Finding & identifying
Where could asbestos be located?
You can use our interactive Find and Identify tool to help you find the places where asbestos is commonly found in the home.
Asbestos cement materials
In Australia, asbestos cement materials were first manufactured in the 1920s and were commonly used in the manufacture of residential building materials from the mid 1940s until the late 1980s.
Many houses built before 1990 therefore contain asbestos cement materials, especially in the eaves, internal and external wall cladding, ceilings (particularly in wet areas such as bathrooms and laundries) and fences.
Friable asbestos products
Friable asbestos products have been commonly used in commercial and industrial settings since the late 1800s for fireproofing, soundproofing and insulation. Some friable products were also used in houses and may still be found in houses built before 1990.
Could this be asbestos
It is not possible to tell whether a material contains asbestos simply by looking at it. Careful, close examination of a sample using specialised microscopic procedures is the only way to tell whether a material contains asbestos. It is best for this to be done at an accredited laboratory.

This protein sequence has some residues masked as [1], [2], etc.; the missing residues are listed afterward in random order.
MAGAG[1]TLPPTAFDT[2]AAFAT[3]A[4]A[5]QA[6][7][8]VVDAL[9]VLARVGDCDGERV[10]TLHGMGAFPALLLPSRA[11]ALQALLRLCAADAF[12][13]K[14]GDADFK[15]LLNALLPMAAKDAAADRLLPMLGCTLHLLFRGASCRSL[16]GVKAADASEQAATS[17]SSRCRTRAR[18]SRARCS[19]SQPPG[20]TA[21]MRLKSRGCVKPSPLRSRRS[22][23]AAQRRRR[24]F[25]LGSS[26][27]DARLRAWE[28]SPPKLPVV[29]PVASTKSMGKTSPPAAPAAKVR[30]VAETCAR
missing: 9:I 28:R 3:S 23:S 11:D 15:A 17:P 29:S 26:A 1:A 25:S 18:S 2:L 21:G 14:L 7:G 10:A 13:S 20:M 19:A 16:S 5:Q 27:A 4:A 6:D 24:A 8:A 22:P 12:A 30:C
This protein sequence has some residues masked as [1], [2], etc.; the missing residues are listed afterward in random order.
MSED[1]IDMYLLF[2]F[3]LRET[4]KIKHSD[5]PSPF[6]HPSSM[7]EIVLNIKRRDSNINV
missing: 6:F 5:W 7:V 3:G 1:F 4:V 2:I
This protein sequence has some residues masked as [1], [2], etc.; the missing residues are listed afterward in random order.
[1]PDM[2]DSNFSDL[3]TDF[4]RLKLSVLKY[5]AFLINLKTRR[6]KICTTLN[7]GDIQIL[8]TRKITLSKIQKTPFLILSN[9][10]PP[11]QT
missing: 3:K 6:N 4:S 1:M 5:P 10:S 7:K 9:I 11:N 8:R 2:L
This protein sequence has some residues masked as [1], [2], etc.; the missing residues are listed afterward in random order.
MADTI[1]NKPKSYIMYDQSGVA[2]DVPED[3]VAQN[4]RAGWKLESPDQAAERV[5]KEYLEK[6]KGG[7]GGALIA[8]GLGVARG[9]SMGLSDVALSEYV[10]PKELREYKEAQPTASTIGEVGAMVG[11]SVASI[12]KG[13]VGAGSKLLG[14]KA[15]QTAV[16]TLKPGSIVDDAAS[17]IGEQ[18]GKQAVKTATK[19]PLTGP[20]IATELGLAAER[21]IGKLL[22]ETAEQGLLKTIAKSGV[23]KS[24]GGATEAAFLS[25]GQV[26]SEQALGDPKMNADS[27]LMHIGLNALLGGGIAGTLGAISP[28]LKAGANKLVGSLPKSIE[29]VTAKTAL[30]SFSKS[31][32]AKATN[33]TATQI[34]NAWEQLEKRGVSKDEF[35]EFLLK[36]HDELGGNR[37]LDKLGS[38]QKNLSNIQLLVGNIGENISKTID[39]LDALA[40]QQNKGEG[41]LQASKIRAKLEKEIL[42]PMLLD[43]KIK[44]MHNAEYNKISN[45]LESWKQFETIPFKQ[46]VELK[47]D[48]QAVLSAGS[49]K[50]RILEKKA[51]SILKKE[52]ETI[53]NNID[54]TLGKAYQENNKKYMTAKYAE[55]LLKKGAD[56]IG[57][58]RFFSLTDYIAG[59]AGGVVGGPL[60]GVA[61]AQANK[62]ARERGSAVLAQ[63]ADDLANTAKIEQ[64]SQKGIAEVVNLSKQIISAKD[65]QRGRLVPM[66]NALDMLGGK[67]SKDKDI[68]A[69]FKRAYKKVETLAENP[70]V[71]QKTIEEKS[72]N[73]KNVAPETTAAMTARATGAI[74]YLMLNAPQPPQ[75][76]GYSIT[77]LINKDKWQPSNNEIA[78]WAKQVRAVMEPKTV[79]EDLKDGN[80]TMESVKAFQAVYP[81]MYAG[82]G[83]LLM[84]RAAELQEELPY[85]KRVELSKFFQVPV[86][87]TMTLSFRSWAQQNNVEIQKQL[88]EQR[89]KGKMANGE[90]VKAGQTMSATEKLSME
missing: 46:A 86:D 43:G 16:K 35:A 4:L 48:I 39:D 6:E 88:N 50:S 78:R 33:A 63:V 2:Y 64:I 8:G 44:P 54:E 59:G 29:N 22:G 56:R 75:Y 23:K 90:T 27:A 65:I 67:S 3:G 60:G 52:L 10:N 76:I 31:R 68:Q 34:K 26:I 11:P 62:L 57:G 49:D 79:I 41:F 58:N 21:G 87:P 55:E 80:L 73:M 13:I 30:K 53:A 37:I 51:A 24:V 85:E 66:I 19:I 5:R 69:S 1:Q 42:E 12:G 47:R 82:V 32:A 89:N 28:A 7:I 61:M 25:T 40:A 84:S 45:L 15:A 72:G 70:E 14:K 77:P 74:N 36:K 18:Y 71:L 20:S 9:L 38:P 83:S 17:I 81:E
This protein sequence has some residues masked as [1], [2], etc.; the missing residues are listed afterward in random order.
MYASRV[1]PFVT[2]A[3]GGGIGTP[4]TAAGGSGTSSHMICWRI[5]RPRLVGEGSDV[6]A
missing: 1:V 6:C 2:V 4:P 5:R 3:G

If you know the suspect material was installed before 1990, it is safest to assume it does contain asbestos. If you need to be certain, have it tested.
How to find an accredited testing laboratory
If you need to be certain, have it tested. The National Association of Testing Authorities (NATA) can provide details of an accredited laboratory in your area where asbestos can be identified accurately. Alternatively, contact a licensed asbestos removalist to arrange testing of suspect material by an accredited laboratory.
There is a modest cost for testing, which varies between laboratories.
Bring in a professional
Householders are strongly advised to engage experienced and licensed professionals to undertake home renovations where asbestos is likely to be present and/or to undertake asbestos removal.
The Australian Government enHealth publication 'Asbestos - A guide for householders and the general public' provides further information about asbestos in the home.